Exactly, so the issue is that we're using a set of lagging indicators to tell us about our bodies. Now you're set up to be 110 years old, it's pretty cool. So by the time you've worn a hole in your kneecap or herniated disc, or ended up with some really, really bad, you sneeze, and you're 70, you fracture a vertebra. Like what is going on? And the issue is that we have been using a set of lagging indicators instead a set of leading indicators. And those leading indicators are based on the language of being a human being, which is movement. So we need to switch the paradigm a little bit about understanding, hey I'm not just gonna roll around on the foam roller. It's can I do all the things that a human being should be able to do. So one of our tenets is that you should be able to perform basic maintenance on yourself. Piece of cake. You're a genius level person out in the world but you have knee pain you sort of don't know where to start, right? When we break down movement into kind of it's two pieces, what we really should do is break it down into it's two constituents. And the first piece is kind of motor control which is the expression of technique. That's why we go and study with masters cause they've worked out the human physiology. It turns out putting your shoulders together overhead in yoga is the same shoulder position for Olympic lifting. Turning the gymnast, the way they turn on the rings, is the same weird lotus position that we see in a lot of things. It turns out human beings have solved this problem for two and a half thousand years.
Over and over and over again.
The difference between your physiology and Tim Ferriss a few years ago, like two and half thousand years ago, you're a little fatter, and your femur is a little longer, but it's the same shoulder.
I can't march for a 100 miles either.
You could if you had to.
So but that's it, that's the only difference. The real question is why can't we solve these problems? Why have we seen this before? So what we need to understand a set of principles that help us to figure out what's a good position and bad position. I think this is where we can then start to apply the set of mobility tools to affect our bio-mechanics so that ultimately we can influence our position in mechanics, right? And the expression you mean in the world, right? And as a side effect of moving well, guess what nothing hurt. That's pretty nice, right? So one of the biggest problems we see, no one taught you to sit, no one taught you to, who taught you to stand? No one. You were just like I woke up one day and I was like this is me, right? You've been spending your genetics freely and then because you're designed not to feel any pain until you're pretty bad ass in terms of your engineering, you can buffer a lot of hate for a long time. Right, you were saying, like you know, you're an amazing human being and all these things going, back surgery, and finally you're like you got the religion, but until that point, your body's still, you're still killing it. We need to understand then is how are we gonna get people to think about these principles so that they can identify these positions. One of the difficult things of being a modern human you have to do a lot of sitting, don't you? And sitting is disaster. All the smart people out in the audience who are tech, women and men, it's hard. Even the offices here, we're seeing, is that everyone, they have low desks. All of the creative people here like people who've invented the internet work here, right? And what we're seeing is everyone is in these terrible positions, like gollan like positions, right? You're like it's so sexy. We had to come up with a term for this shoulder position in our gym, right? Because what we were seeing is that people were adopting these terrible positions and they'd stand up. We called it the delta bravo shoulder position, the douche bag shoulder position, because you're like that jerk's just showing, right? What's up Tim? You work out.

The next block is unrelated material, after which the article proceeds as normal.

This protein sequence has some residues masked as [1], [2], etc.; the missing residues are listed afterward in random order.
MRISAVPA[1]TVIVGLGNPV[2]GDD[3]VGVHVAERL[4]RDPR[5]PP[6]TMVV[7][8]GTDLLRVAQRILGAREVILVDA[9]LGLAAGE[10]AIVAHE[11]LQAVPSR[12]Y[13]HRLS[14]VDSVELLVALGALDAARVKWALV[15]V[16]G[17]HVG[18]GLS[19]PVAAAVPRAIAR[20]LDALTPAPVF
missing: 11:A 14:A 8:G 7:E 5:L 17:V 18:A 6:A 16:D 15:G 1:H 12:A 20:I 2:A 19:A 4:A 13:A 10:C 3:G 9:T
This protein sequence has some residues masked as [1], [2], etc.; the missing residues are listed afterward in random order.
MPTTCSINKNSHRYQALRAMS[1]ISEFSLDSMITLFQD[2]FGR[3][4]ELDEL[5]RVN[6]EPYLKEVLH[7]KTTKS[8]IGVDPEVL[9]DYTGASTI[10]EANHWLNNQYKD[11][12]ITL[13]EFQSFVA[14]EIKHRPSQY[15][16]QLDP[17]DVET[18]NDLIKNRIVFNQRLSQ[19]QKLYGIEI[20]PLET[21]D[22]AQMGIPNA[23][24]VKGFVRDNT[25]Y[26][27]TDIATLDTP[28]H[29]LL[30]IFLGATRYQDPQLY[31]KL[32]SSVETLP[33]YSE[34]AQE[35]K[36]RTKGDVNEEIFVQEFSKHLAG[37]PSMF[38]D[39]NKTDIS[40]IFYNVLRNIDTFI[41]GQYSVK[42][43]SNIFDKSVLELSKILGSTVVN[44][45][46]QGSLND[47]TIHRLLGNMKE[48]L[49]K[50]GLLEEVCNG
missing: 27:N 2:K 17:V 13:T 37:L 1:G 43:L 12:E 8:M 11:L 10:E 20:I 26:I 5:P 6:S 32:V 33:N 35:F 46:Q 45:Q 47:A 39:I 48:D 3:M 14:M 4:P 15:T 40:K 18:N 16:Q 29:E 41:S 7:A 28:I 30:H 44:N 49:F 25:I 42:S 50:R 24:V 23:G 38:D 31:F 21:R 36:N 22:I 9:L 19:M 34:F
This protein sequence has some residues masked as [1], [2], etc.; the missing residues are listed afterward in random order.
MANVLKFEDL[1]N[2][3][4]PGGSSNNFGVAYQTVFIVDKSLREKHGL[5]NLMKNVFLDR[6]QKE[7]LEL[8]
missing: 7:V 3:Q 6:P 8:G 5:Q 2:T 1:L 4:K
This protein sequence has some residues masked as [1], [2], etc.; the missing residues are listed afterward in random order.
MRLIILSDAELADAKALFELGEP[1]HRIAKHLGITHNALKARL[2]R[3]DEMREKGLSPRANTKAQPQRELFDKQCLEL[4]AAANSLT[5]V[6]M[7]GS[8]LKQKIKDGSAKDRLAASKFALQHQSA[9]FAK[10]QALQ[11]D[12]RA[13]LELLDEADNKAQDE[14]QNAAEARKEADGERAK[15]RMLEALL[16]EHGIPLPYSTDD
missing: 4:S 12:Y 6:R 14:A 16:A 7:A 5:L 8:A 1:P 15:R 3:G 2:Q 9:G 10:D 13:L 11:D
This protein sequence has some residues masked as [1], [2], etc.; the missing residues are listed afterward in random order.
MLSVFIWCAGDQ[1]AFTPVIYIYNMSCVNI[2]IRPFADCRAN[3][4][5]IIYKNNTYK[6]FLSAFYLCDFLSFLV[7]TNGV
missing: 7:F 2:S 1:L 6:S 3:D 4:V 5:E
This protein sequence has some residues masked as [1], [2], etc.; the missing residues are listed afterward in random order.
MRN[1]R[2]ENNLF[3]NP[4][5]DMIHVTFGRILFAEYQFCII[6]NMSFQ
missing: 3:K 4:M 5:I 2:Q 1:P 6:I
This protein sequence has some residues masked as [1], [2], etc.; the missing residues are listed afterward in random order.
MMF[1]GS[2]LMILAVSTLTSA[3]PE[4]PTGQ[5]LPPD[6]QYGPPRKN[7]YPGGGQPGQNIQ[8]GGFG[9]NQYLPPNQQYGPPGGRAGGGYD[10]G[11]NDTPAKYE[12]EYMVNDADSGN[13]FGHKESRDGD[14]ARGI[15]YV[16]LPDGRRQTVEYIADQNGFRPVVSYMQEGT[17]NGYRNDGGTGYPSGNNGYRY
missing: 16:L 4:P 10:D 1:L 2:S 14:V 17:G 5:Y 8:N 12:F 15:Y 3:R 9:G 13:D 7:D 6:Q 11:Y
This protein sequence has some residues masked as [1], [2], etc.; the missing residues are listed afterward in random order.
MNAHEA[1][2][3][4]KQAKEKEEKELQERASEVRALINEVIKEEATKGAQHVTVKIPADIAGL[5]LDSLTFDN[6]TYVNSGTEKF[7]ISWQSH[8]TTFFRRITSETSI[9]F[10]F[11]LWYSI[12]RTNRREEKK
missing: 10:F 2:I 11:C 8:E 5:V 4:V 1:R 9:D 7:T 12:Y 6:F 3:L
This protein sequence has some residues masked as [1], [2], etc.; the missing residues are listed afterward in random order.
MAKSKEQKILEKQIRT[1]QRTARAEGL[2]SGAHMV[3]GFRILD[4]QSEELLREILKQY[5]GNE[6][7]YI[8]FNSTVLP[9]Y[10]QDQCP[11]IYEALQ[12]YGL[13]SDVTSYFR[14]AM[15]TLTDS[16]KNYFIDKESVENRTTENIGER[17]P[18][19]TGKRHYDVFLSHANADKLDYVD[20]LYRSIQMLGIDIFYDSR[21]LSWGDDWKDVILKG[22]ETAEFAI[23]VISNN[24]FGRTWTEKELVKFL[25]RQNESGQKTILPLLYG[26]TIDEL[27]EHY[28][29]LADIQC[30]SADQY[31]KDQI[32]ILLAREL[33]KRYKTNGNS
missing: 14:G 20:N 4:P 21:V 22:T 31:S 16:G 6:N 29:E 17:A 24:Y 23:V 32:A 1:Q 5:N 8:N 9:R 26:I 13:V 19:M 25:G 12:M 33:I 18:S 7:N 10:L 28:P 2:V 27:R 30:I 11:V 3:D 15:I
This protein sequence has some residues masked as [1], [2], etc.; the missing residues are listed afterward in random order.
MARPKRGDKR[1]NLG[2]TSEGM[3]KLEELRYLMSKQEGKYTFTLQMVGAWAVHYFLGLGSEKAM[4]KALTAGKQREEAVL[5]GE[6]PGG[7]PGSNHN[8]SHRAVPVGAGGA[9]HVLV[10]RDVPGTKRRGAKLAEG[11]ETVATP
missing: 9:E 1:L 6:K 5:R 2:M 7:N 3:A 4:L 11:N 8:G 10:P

I just write a lot. (laughing)